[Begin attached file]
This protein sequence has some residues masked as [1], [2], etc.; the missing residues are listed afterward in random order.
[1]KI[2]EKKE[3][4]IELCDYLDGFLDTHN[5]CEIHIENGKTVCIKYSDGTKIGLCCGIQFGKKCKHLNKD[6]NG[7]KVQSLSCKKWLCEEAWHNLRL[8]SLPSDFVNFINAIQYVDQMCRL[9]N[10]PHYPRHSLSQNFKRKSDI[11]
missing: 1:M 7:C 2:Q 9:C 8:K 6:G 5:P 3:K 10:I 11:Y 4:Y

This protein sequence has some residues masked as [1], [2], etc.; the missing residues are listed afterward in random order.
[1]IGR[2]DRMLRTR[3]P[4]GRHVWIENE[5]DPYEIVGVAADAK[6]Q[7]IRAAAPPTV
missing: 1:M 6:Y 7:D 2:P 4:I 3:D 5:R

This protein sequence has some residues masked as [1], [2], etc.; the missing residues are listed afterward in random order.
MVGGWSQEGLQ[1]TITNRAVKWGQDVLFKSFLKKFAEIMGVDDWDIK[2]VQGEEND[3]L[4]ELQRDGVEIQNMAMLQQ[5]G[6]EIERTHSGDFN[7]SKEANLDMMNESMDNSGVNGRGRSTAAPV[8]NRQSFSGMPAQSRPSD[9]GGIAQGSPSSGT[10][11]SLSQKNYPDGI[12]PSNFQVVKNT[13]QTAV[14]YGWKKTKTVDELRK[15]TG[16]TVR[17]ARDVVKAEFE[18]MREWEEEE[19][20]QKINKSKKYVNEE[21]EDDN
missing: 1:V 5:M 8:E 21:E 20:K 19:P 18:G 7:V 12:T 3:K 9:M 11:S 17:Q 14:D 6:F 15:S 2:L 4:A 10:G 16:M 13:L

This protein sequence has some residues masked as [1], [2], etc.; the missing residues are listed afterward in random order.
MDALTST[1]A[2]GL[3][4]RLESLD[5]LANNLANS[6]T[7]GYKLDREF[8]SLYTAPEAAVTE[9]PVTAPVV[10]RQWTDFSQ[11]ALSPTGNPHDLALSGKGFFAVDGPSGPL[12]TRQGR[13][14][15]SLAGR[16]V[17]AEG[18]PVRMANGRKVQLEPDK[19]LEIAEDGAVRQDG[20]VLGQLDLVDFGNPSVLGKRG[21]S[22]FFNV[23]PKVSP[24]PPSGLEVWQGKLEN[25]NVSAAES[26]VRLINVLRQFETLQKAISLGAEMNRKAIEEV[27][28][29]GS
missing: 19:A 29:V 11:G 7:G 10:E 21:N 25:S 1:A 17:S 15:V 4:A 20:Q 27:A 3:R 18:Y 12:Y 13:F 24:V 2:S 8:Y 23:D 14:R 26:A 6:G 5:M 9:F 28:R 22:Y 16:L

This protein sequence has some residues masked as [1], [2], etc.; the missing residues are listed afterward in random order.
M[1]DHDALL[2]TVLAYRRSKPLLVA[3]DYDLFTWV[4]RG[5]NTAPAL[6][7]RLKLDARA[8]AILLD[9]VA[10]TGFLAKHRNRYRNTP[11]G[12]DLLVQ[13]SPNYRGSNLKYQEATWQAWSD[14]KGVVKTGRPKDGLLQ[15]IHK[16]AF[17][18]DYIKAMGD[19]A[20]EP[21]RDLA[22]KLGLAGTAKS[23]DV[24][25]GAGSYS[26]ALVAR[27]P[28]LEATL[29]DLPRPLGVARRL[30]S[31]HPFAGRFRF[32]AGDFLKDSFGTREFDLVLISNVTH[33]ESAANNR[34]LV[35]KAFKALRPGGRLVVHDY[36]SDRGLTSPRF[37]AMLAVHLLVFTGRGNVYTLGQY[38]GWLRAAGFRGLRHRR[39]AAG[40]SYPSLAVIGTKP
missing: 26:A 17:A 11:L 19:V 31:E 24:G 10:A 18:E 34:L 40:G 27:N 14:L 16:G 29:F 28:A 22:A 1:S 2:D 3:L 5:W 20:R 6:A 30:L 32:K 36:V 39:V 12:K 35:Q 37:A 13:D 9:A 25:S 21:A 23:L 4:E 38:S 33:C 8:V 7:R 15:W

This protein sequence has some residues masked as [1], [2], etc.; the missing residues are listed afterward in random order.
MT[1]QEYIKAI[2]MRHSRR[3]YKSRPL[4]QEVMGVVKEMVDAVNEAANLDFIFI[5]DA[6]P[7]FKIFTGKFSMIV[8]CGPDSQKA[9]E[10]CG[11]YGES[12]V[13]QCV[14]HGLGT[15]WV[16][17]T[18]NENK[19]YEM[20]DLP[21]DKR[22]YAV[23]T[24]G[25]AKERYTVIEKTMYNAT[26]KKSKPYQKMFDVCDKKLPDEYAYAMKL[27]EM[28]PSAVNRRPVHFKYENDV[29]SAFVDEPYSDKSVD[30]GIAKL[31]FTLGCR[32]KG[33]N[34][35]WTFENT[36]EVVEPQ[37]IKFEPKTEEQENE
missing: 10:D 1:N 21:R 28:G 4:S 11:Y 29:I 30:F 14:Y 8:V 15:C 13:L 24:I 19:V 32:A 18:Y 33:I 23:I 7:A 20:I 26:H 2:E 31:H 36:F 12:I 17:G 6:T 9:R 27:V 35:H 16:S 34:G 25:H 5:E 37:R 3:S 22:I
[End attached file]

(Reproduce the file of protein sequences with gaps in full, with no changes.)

This protein sequence has some residues masked as [1], [2], etc.; the missing residues are listed afterward in random order.
[1]KI[2]EKKE[3][4]IELCDYLDGFLDTHN[5]CEIHIENGKTVCIKYSDGTKIGLCCGIQFGKKCKHLNKD[6]NG[7]KVQSLSCKKWLCEEAWHNLRL[8]SLPSDFVNFINAIQYVDQMCRL[9]N[10]PHYPRHSLSQNFKRKSDI[11]
missing: 1:M 7:C 2:Q 9:C 8:K 6:G 5:P 3:K 10:I 11:Y 4:Y

This protein sequence has some residues masked as [1], [2], etc.; the missing residues are listed afterward in random order.
[1]IGR[2]DRMLRTR[3]P[4]GRHVWIENE[5]DPYEIVGVAADAK[6]Q[7]IRAAAPPTV
missing: 1:M 6:Y 7:D 2:P 4:I 3:D 5:R

This protein sequence has some residues masked as [1], [2], etc.; the missing residues are listed afterward in random order.
MVGGWSQEGLQ[1]TITNRAVKWGQDVLFKSFLKKFAEIMGVDDWDIK[2]VQGEEND[3]L[4]ELQRDGVEIQNMAMLQQ[5]G[6]EIERTHSGDFN[7]SKEANLDMMNESMDNSGVNGRGRSTAAPV[8]NRQSFSGMPAQSRPSD[9]GGIAQGSPSSGT[10][11]SLSQKNYPDGI[12]PSNFQVVKNT[13]QTAV[14]YGWKKTKTVDELRK[15]TG[16]TVR[17]ARDVVKAEFE[18]MREWEEEE[19][20]QKINKSKKYVNEE[21]EDDN
missing: 1:V 5:M 8:E 21:E 20:K 19:P 18:G 7:V 12:T 3:K 9:M 11:S 17:Q 14:D 6:F 15:S 2:L 4:A 10:G 16:M 13:L

This protein sequence has some residues masked as [1], [2], etc.; the missing residues are listed afterward in random order.
MDALTST[1]A[2]GL[3][4]RLESLD[5]LANNLANS[6]T[7]GYKLDREF[8]SLYTAPEAAVTE[9]PVTAPVV[10]RQWTDFSQ[11]ALSPTGNPHDLALSGKGFFAVDGPSGPL[12]TRQGR[13][14][15]SLAGR[16]V[17]AEG[18]PVRMANGRKVQLEPDK[19]LEIAEDGAVRQDG[20]VLGQLDLVDFGNPSVLGKRG[21]S[22]FFNV[23]PKVSP[24]PPSGLEVWQGKLEN[25]NVSAAES[26]VRLINVLRQFETLQKAISLGAEMNRKAIEEV[27][28][29]GS
missing: 19:A 29:V 11:G 7:G 10:E 21:N 25:S 1:A 17:S 15:V 4:A 20:Q 27:A 3:R 18:Y 12:Y 13:F 24:V 2:S 8:Y 23:D 14:R 26:A 6:G 5:M 9:F 28:R 22:Y 16:L

This protein sequence has some residues masked as [1], [2], etc.; the missing residues are listed afterward in random order.
M[1]DHDALL[2]TVLAYRRSKPLLVA[3]DYDLFTWV[4]RG[5]NTAPAL[6][7]RLKLDARA[8]AILLD[9]VA[10]TGFLAKHRNRYRNTP[11]G[12]DLLVQ[13]SPNYRGSNLKYQEATWQAWSD[14]KGVVKTGRPKDGLLQ[15]IHK[16]AF[17][18]DYIKAMGD[19]A[20]EP[21]RDLA[22]KLGLAGTAKS[23]DV[24][25]GAGSYS[26]ALVAR[27]P[28]LEATL[29]DLPRPLGVARRL[30]S[31]HPFAGRFRF[32]AGDFLKDSFGTREFDLVLISNVTH[33]ESAANNR[34]LV[35]KAFKALRPGGRLVVHDY[36]SDRGLTSPRF[37]AMLAVHLLVFTGRGNVYTLGQY[38]GWLRAAGFRGLRHRR[39]AAG[40]SYPSLAVIGTKP
missing: 26:A 17:A 11:L 19:V 31:E 24:G 10:A 18:E 34:L 40:G 27:N 14:L 16:G 29:F 28:A 22:A 1:S 2:D 3:L 5:W 20:R 6:A 30:L 32:K 36:V 39:V 12:K 35:Q 37:A 13:D 9:A 25:S 21:A 23:L 4:E 38:S 33:C 8:V 7:R 15:W

This protein sequence has some residues masked as [1], [2], etc.; the missing residues are listed afterward in random order.
MT[1]QEYIKAI[2]MRHSRR[3]YKSRPL[4]QEVMGVVKEMVDAVNEAANLDFIFI[5]DA[6]P[7]FKIFTGKFSMIV[8]CGPDSQKA[9]E[10]CG[11]YGES[12]V[13]QCV[14]HGLGT[15]WV[16][17]T[18]NENK[19]YEM[20]DLP[21]DKR[22]YAV[23]T[24]G[25]AKERYTVIEKTMYNAT[26]KKSKPYQKMFDVCDKKLPDEYAYAMKL[27]EM[28]PSAVNRRPVHFKYENDV[29]SAFVDEPYSDKSVD[30]GIAKL[31]FTLGCR[32]KG[33]N[34][35]WTFENT[36]EVVEPQ[37]IKFEPKTEEQENE
missing: 10:D 1:N 21:R 28:G 4:S 11:Y 29:I 30:F 14:Y 8:V 15:C 13:L 24:I 19:V 32:A 18:Y 33:I 23:I 7:A 20:I 26:H 2:E 31:H 36:F 12:I 17:G 6:T 9:R 27:V 35:H 16:S 34:G 25:H 5:E 37:R 3:S 22:I